The community stepped up strongly in support of the Sleep Out campaign’s 26th year.

The effort, organized by Plymouth-based nonprofit Interfaith Outreach and Community Partners, rallies residents to raise awareness and funds that go toward preventing homelessness for local individuals and families.

The year-end campaign began Nov. 1 and successfully surpassed the $3 million fundraising goal by Dec. 31, making it a record-breaking year for the Sleep Out.

“We are beyond thrilled,” said Deb Lande, marketing and communications director for Interfaith Outreach.

The final figure is still being tallied, but Lande said leaders with the nonprofit organization are grateful and proud that the community stepped up yet again to help break the fundraising goal.

The funds will support Interfaith Outreach’s work to help families address their immediate needs and provide follow-up support through case managers, food shelf access, employment services, housing and transportation. Heading into this year’s campaign, nonprofit leaders estimated that the Sleep Out has helped to prevent homelessness in about 35,000 cases.

Each year, many Sleep Out supporters brave the cold weather and sleep outside in boxes, tents and cars (or donate to those who do) as a reminder of what some struggling with homelessness face daily. Other community members opted to sleep inside as a way to bring families together and reflect on some of the ways neighbors experience homelessness, which oftentimes includes having to crash on a family member’s or friend’s couch or floor.

Since the Sleep Out began, the nonprofit has collected more than $37 million and has provided help to families in the nonprofit’s service area of Hamel, Long Lake, Medicine Lake, Medina, Minnetonka Beach, Orono, Plymouth and Wayzata.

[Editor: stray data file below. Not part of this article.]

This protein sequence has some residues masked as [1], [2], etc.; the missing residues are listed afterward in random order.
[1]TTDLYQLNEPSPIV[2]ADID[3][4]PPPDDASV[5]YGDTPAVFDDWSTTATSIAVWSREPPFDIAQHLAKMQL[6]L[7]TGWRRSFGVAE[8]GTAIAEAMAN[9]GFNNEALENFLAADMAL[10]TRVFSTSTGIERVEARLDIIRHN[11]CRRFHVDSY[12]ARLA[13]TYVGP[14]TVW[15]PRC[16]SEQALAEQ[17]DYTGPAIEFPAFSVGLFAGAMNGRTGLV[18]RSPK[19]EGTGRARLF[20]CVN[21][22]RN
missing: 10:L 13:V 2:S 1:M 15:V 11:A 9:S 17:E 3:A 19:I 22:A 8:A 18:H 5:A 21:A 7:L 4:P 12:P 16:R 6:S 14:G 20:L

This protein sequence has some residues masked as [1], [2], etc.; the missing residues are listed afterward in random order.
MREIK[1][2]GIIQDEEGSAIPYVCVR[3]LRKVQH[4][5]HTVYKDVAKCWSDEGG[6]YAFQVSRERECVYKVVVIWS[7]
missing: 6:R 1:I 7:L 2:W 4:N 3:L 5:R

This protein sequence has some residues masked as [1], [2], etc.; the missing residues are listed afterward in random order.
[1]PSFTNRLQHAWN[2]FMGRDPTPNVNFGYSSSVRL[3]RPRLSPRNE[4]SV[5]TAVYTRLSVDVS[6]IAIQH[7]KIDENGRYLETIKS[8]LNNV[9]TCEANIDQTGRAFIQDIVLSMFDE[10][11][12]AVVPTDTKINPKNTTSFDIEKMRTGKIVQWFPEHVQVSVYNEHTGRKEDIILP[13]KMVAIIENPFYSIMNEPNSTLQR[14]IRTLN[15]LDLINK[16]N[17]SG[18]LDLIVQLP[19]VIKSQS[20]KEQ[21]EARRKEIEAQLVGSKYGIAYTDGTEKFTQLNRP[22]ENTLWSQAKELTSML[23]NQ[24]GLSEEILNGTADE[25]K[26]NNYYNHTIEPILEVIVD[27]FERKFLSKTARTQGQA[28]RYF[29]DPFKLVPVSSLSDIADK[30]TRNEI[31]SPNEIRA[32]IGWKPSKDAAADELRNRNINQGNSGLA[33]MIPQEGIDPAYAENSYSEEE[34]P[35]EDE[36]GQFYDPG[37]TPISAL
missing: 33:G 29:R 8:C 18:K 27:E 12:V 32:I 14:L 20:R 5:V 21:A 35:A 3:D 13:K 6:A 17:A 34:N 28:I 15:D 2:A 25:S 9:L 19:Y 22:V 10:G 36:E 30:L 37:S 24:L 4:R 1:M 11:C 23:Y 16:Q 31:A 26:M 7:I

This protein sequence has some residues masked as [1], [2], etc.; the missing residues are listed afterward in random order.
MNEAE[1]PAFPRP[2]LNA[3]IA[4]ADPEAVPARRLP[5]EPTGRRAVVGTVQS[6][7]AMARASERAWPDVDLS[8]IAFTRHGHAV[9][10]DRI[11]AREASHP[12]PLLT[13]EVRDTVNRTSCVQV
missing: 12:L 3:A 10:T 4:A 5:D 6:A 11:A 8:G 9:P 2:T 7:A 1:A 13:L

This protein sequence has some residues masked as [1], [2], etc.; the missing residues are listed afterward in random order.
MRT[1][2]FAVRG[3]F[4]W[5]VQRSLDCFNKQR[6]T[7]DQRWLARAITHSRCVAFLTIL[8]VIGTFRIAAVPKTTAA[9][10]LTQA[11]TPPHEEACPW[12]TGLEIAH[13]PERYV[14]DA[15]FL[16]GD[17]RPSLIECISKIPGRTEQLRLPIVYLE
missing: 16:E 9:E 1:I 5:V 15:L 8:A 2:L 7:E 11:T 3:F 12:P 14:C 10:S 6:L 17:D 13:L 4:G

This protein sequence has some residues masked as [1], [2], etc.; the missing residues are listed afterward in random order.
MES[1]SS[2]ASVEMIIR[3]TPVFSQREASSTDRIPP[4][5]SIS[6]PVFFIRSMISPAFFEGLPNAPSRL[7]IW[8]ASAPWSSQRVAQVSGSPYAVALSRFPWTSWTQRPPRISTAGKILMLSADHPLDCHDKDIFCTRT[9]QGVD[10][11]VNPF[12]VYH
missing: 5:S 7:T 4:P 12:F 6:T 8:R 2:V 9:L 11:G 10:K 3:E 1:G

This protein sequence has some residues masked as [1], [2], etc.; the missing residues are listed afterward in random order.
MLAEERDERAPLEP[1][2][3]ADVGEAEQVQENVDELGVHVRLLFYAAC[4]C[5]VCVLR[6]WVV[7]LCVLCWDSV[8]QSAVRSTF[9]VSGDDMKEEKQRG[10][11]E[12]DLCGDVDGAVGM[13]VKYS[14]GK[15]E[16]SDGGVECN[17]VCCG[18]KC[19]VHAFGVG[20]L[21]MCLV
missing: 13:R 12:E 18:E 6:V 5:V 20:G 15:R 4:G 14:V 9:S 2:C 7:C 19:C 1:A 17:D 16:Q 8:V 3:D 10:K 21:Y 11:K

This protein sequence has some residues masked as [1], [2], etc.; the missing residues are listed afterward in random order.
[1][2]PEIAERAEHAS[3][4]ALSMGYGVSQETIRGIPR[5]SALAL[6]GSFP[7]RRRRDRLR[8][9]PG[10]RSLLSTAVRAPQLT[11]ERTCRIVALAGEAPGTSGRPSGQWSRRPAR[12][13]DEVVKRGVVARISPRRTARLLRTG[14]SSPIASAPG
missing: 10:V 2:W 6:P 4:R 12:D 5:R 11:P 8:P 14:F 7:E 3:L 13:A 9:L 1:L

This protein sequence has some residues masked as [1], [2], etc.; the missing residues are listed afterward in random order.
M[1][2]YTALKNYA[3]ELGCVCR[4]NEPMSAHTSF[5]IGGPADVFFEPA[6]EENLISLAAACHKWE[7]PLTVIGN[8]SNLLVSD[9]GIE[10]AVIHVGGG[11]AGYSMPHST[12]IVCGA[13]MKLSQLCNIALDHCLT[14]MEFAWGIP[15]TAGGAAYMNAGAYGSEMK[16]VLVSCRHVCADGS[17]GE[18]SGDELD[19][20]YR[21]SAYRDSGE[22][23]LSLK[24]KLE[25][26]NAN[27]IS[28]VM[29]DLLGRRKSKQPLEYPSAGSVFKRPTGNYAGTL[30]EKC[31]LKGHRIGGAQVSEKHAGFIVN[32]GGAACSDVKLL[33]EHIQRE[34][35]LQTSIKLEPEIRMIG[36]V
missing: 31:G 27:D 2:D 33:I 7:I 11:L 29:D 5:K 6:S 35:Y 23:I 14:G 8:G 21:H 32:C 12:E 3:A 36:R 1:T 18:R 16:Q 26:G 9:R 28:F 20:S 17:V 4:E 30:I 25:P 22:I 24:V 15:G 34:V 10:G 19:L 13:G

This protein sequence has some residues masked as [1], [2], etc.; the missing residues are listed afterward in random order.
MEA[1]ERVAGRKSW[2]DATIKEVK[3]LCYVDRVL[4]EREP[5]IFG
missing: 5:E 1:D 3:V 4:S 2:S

The 26th Sleep Out was celebrated Nov. 13 with an outdoors kickoff event that welcomed around 150 people to the parking lot at Interfaith Outreach for food, music and marshmallow roasting around fire pits.

“It was a really great kickoff and it was super exciting to sort of get a little bit back to normal in these unusual times,” Lande said.

The campaign also introduced the free online event, “Housing, Homelessness & Mental Health,” which dove into and explored the impact of housing instability and homelessness on mental health. Lande said around 80 people watched the online conversation, which is available to watch on YouTube at bit.ly/3mXR3sr.

“That was really a great conversation in helping people understand the complexities of homelessness and the intersection between homelessness and mental health,” Lande said.

And with the pandemic continuing to have an impact the lives and incomes of local residents, Sleep Out organizers are especially grateful for another year of strong support from a giving community.

“The challenges that our neighbors are facing is unprecedented: The rising housing costs, the underemployment that people are experiencing. The expense and the lack of access to childcare and healthy foods are really burdens that individuals in our community are helping to alleviate and lift by being a part of this campaign.”

To learn more about the Sleep Out and Interfaith Outreach’s work, visit iocp.org.

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